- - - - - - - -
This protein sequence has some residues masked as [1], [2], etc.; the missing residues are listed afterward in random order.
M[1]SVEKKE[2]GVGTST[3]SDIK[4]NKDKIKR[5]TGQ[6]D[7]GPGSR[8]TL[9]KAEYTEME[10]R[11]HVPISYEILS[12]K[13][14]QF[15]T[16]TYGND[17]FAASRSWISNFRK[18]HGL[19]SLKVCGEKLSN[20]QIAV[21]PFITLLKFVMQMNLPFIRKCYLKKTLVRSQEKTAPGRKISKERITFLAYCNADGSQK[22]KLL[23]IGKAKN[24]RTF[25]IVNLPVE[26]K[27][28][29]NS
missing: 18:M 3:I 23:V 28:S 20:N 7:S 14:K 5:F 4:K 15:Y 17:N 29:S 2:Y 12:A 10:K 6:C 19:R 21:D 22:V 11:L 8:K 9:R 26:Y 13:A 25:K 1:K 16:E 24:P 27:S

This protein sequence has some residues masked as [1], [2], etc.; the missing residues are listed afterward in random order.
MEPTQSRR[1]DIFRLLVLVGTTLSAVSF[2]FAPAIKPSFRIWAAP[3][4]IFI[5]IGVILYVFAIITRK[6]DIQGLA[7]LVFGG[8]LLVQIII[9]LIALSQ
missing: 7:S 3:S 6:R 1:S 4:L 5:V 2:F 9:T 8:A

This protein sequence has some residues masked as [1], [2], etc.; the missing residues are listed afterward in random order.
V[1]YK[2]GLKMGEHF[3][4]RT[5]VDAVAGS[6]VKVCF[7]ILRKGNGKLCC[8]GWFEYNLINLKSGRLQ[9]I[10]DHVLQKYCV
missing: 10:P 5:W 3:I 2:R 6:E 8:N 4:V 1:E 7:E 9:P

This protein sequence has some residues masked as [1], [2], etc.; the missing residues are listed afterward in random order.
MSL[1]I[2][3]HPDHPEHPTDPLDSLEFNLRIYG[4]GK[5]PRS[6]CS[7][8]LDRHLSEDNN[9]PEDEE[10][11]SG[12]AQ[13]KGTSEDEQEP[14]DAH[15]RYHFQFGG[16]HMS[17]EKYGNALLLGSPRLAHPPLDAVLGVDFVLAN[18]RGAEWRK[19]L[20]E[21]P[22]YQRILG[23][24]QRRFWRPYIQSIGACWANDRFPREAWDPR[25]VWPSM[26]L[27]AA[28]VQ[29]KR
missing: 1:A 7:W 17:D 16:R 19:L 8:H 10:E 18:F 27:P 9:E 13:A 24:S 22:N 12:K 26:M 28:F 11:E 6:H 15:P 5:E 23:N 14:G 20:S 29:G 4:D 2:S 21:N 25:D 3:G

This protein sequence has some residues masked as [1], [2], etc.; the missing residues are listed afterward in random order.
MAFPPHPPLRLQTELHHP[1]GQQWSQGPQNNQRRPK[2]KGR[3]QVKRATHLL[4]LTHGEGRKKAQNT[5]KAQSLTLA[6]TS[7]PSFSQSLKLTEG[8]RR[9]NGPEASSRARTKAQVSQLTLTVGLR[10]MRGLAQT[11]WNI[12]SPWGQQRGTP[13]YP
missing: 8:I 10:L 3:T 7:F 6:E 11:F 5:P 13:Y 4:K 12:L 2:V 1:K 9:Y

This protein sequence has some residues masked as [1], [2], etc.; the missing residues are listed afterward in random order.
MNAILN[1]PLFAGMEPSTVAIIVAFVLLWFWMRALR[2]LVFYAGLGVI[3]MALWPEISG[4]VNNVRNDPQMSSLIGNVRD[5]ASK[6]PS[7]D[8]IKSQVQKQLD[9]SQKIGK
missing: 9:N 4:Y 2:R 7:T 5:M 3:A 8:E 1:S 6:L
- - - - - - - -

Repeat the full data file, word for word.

This protein sequence has some residues masked as [1], [2], etc.; the missing residues are listed afterward in random order.
M[1]SVEKKE[2]GVGTST[3]SDIK[4]NKDKIKR[5]TGQ[6]D[7]GPGSR[8]TL[9]KAEYTEME[10]R[11]HVPISYEILS[12]K[13][14]QF[15]T[16]TYGND[17]FAASRSWISNFRK[18]HGL[19]SLKVCGEKLSN[20]QIAV[21]PFITLLKFVMQMNLPFIRKCYLKKTLVRSQEKTAPGRKISKERITFLAYCNADGSQK[22]KLL[23]IGKAKN[24]RTF[25]IVNLPVE[26]K[27][28][29]NS
missing: 18:M 3:I 23:V 28:S 20:N 7:S 14:K 5:F 4:K 15:Y 17:N 29:S 2:Y 12:A 10:K 6:C 19:R 21:D 22:V 11:L 8:K 9:R 26:Y 13:A 25:K 1:K 16:E 24:P 27:S

This protein sequence has some residues masked as [1], [2], etc.; the missing residues are listed afterward in random order.
MEPTQSRR[1]DIFRLLVLVGTTLSAVSF[2]FAPAIKPSFRIWAAP[3][4]IFI[5]IGVILYVFAIITRK[6]DIQGLA[7]LVFGG[8]LLVQIII[9]LIALSQ
missing: 7:S 3:S 6:R 1:S 4:L 5:V 2:F 9:T 8:A

This protein sequence has some residues masked as [1], [2], etc.; the missing residues are listed afterward in random order.
V[1]YK[2]GLKMGEHF[3][4]RT[5]VDAVAGS[6]VKVCF[7]ILRKGNGKLCC[8]GWFEYNLINLKSGRLQ[9]I[10]DHVLQKYCV
missing: 10:P 5:W 3:I 2:R 6:E 8:N 4:V 1:E 7:E 9:P

This protein sequence has some residues masked as [1], [2], etc.; the missing residues are listed afterward in random order.
MSL[1]I[2][3]HPDHPEHPTDPLDSLEFNLRIYG[4]GK[5]PRS[6]CS[7][8]LDRHLSEDNN[9]PEDEE[10][11]SG[12]AQ[13]KGTSEDEQEP[14]DAH[15]RYHFQFGG[16]HMS[17]EKYGNALLLGSPRLAHPPLDAVLGVDFVLAN[18]RGAEWRK[19]L[20]E[21]P[22]YQRILG[23][24]QRRFWRPYIQSIGACWANDRFPREAWDPR[25]VWPSM[26]L[27]AA[28]VQ[29]KR
missing: 1:A 7:W 17:D 16:R 19:L 8:H 10:E 18:F 27:P 9:E 13:A 24:S 22:N 12:K 26:M 28:F 11:E 6:H 15:P 5:E 23:N 14:G 20:S 29:G 4:D 2:S 21:N 25:D 3:G

This protein sequence has some residues masked as [1], [2], etc.; the missing residues are listed afterward in random order.
MAFPPHPPLRLQTELHHP[1]GQQWSQGPQNNQRRPK[2]KGR[3]QVKRATHLL[4]LTHGEGRKKAQNT[5]KAQSLTLA[6]TS[7]PSFSQSLKLTEG[8]RR[9]NGPEASSRARTKAQVSQLTLTVGLR[10]MRGLAQT[11]WNI[12]SPWGQQRGTP[13]YP
missing: 8:I 10:L 3:T 7:F 6:E 11:F 5:P 13:Y 4:K 12:L 2:V 1:K 9:Y

This protein sequence has some residues masked as [1], [2], etc.; the missing residues are listed afterward in random order.
MNAILN[1]PLFAGMEPSTVAIIVAFVLLWFWMRALR[2]LVFYAGLGVI[3]MALWPEISG[4]VNNVRNDPQMSSLIGNVRD[5]ASK[6]PS[7]D[8]IKSQVQKQLD[9]SQKIGK
missing: 9:N 4:Y 2:R 7:T 5:M 3:A 8:E 1:S 6:L